In our profession as psychologists and psychotherapists we are consulted by people who are not feeling well. They seek our help in order to feel better. Using psychological methods, we try to understand why the person is suffering and help aleviate their pain, either by them changing their behaviour or adopting a different view point. Often a combination of both is most useful. This procedure has the disadvantage of focusing on negative feelings and occurrences and to remain stuck there. Every person has resources, but they can be forgotten.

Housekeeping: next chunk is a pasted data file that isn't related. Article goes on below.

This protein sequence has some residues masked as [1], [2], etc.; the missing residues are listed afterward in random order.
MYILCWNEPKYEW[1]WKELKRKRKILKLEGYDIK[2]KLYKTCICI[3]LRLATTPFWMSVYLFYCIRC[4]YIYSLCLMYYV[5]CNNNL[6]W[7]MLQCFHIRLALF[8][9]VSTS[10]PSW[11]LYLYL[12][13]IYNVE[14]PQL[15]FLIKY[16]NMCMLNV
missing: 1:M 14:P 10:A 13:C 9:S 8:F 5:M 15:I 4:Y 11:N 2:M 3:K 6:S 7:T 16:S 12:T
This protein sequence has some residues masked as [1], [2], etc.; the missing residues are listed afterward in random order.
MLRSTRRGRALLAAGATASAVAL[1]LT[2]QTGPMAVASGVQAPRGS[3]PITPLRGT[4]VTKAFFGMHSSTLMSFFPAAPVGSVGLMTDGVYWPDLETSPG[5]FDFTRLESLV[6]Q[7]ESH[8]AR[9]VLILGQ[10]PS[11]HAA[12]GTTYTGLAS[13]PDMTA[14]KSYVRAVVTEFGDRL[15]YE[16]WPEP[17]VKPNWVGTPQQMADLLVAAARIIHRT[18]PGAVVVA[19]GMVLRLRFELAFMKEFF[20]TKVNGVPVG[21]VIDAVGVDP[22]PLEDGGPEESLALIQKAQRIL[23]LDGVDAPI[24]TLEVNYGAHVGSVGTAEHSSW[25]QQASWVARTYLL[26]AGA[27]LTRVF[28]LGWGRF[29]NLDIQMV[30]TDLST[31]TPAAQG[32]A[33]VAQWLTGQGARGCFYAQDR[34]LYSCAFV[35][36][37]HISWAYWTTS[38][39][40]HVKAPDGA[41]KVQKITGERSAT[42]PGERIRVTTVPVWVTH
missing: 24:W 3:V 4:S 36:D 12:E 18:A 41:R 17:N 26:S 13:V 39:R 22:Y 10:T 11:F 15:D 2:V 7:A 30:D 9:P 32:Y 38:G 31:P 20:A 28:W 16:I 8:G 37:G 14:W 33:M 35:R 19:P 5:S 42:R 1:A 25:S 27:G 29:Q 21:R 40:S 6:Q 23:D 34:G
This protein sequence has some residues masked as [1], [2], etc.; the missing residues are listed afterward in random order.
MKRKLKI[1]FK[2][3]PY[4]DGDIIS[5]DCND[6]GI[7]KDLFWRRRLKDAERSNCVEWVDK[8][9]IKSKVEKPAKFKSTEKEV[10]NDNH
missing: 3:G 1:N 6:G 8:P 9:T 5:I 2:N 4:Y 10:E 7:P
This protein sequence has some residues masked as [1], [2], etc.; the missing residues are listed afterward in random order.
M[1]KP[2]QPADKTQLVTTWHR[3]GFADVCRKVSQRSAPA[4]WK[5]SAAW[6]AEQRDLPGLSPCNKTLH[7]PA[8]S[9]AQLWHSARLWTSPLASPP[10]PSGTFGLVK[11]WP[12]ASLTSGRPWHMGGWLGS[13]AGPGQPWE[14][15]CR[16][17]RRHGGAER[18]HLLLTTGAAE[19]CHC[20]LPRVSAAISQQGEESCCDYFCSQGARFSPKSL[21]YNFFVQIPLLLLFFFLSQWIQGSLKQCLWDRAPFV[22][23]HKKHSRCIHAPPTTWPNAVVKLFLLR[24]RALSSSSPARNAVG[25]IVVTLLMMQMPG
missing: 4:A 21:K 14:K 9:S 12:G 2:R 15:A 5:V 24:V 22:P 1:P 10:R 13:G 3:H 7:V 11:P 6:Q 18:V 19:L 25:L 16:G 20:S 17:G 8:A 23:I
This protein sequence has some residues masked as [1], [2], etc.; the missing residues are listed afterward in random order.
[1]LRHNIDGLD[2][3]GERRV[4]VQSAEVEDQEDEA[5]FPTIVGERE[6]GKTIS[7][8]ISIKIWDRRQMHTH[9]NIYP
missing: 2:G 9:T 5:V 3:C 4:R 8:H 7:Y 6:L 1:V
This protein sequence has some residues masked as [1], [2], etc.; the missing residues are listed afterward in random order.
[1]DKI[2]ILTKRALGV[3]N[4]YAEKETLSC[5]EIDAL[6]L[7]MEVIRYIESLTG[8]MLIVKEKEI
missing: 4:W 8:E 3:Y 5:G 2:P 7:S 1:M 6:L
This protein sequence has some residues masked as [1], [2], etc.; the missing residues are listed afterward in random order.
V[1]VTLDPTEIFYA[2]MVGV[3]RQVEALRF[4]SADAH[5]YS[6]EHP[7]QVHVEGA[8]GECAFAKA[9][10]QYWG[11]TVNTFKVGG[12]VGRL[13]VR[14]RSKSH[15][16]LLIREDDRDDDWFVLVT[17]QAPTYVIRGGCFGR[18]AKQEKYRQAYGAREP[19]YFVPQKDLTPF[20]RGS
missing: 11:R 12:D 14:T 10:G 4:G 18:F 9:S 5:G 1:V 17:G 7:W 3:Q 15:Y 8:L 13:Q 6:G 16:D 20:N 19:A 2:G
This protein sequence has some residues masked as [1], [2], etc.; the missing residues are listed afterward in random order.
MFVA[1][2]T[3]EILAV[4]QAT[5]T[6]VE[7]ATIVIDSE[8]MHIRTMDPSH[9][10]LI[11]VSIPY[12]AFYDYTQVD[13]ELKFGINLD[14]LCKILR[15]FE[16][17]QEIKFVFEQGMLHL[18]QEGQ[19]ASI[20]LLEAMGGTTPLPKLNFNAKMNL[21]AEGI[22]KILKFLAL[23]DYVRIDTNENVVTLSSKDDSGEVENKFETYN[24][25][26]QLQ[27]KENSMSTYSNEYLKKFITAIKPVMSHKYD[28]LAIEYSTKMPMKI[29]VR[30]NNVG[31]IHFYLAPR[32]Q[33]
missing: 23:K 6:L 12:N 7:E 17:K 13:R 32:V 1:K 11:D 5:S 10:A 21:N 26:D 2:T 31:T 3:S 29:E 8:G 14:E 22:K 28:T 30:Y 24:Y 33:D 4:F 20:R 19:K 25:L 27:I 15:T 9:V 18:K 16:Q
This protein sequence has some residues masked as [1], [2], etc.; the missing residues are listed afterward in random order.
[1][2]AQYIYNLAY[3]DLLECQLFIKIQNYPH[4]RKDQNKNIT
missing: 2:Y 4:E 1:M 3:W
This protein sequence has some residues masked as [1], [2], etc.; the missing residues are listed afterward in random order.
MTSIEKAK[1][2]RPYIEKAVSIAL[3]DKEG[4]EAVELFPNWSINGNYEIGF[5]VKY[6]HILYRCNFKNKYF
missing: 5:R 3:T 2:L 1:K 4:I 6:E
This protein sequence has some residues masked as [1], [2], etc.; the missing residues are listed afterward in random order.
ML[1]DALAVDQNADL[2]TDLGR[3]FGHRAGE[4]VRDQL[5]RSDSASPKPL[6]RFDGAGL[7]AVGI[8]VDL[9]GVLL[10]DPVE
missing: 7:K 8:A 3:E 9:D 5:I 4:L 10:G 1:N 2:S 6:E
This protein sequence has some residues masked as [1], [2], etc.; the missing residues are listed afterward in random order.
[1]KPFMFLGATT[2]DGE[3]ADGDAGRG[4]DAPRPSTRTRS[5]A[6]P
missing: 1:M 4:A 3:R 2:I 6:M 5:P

The proponents of “positive psychology” (eg. Martin Seligman) bid to strengthen the positive aspects in a person’s life. According to research, three aspects appear important on seeking happiness: joy, engagement and meaning. Joy experienced by getting a massage or buying a new bicycle makes us happy in the short term. Paying attention to the warmth of the sun on ones’ skin, or a child’s laugh are important steps in leading a more joyful life and can be practiced daily.
Being engaged in ones job, daily tasks or relationships as well as seeking and perhaps even finding the bigger meaning in our life, are according to Seligman crucial in leading a fullfilled and happy life. Psychotherapy can help people find their own happiness.